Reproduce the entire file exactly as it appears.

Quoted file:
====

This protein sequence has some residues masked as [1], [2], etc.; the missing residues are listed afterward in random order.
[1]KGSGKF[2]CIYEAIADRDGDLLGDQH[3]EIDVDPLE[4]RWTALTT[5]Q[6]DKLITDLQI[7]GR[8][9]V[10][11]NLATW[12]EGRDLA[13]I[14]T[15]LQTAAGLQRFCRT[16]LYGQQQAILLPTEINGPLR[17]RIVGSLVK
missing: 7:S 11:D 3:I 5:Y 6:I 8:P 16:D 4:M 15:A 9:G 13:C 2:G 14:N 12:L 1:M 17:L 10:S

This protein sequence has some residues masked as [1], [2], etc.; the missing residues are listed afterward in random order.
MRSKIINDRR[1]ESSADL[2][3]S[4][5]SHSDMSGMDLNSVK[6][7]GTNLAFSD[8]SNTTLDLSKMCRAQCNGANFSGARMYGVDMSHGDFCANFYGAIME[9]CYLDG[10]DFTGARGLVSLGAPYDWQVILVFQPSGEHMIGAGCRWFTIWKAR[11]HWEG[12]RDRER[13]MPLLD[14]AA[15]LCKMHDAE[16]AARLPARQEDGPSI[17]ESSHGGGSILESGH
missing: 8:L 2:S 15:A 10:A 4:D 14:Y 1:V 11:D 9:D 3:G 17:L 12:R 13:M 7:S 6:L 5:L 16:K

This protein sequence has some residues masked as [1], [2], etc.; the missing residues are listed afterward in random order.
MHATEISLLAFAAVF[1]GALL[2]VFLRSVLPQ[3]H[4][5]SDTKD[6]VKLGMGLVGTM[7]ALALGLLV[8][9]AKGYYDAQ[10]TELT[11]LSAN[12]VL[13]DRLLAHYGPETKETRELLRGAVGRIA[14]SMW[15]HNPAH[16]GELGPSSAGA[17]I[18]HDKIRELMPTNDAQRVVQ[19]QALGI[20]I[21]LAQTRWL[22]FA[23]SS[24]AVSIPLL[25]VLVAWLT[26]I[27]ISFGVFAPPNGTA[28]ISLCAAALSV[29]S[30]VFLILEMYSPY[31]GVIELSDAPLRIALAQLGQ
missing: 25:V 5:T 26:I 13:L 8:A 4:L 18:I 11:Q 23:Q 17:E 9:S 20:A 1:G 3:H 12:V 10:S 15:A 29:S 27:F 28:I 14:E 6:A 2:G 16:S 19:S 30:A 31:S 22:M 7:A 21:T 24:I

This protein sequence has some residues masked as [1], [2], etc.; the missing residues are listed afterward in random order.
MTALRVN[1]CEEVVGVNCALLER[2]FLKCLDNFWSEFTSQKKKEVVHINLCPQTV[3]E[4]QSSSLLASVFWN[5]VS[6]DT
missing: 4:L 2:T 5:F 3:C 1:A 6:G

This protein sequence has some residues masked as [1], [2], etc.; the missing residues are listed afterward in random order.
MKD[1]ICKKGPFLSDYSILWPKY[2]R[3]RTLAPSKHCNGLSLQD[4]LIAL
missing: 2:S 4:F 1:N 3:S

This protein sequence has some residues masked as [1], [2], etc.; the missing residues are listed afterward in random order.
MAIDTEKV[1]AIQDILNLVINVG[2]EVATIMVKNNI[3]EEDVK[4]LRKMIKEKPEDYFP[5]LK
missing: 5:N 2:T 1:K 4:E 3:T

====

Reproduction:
This protein sequence has some residues masked as [1], [2], etc.; the missing residues are listed afterward in random order.
[1]KGSGKF[2]CIYEAIADRDGDLLGDQH[3]EIDVDPLE[4]RWTALTT[5]Q[6]DKLITDLQI[7]GR[8][9]V[10][11]NLATW[12]EGRDLA[13]I[14]T[15]LQTAAGLQRFCRT[16]LYGQQQAILLPTEINGPLR[17]RIVGSLVK
missing: 7:S 11:D 3:I 5:Y 6:I 8:P 16:D 4:M 15:A 9:G 13:C 2:G 14:N 12:L 1:M 17:L 10:S

This protein sequence has some residues masked as [1], [2], etc.; the missing residues are listed afterward in random order.
MRSKIINDRR[1]ESSADL[2][3]S[4][5]SHSDMSGMDLNSVK[6][7]GTNLAFSD[8]SNTTLDLSKMCRAQCNGANFSGARMYGVDMSHGDFCANFYGAIME[9]CYLDG[10]DFTGARGLVSLGAPYDWQVILVFQPSGEHMIGAGCRWFTIWKAR[11]HWEG[12]RDRER[13]MPLLD[14]AA[15]LCKMHDAE[16]AARLPARQEDGPSI[17]ESSHGGGSILESGH
missing: 8:L 2:S 15:A 10:A 4:D 14:Y 1:V 11:D 9:D 3:G 17:L 12:R 13:M 7:S 6:L 5:L 16:K

This protein sequence has some residues masked as [1], [2], etc.; the missing residues are listed afterward in random order.
MHATEISLLAFAAVF[1]GALL[2]VFLRSVLPQ[3]H[4][5]SDTKD[6]VKLGMGLVGTM[7]ALALGLLV[8][9]AKGYYDAQ[10]TELT[11]LSAN[12]VL[13]DRLLAHYGPETKETRELLRGAVGRIA[14]SMW[15]HNPAH[16]GELGPSSAGA[17]I[18]HDKIRELMPTNDAQRVVQ[19]QALGI[20]I[21]LAQTRWL[22]FA[23]SS[24]AVSIPLL[25]VLVAWLT[26]I[27]ISFGVFAPPNGTA[28]ISLCAAALSV[29]S[30]VFLILEMYSPY[31]GVIELSDAPLRIALAQLGQ
missing: 25:V 5:T 26:I 13:L 8:A 4:L 18:I 11:Q 23:Q 17:E 9:S 20:A 1:G 3:H 12:V 10:S 15:A 29:S 27:F 28:I 14:E 6:A 2:G 16:S 19:S 30:A 31:S 22:M 7:A 21:T 24:I

This protein sequence has some residues masked as [1], [2], etc.; the missing residues are listed afterward in random order.
MTALRVN[1]CEEVVGVNCALLER[2]FLKCLDNFWSEFTSQKKKEVVHINLCPQTV[3]E[4]QSSSLLASVFWN[5]VS[6]DT
missing: 4:L 2:T 5:F 3:C 1:A 6:G

This protein sequence has some residues masked as [1], [2], etc.; the missing residues are listed afterward in random order.
MKD[1]ICKKGPFLSDYSILWPKY[2]R[3]RTLAPSKHCNGLSLQD[4]LIAL
missing: 2:S 4:F 1:N 3:S

This protein sequence has some residues masked as [1], [2], etc.; the missing residues are listed afterward in random order.
MAIDTEKV[1]AIQDILNLVINVG[2]EVATIMVKNNI[3]EEDVK[4]LRKMIKEKPEDYFP[5]LK
missing: 5:N 2:T 1:K 4:E 3:T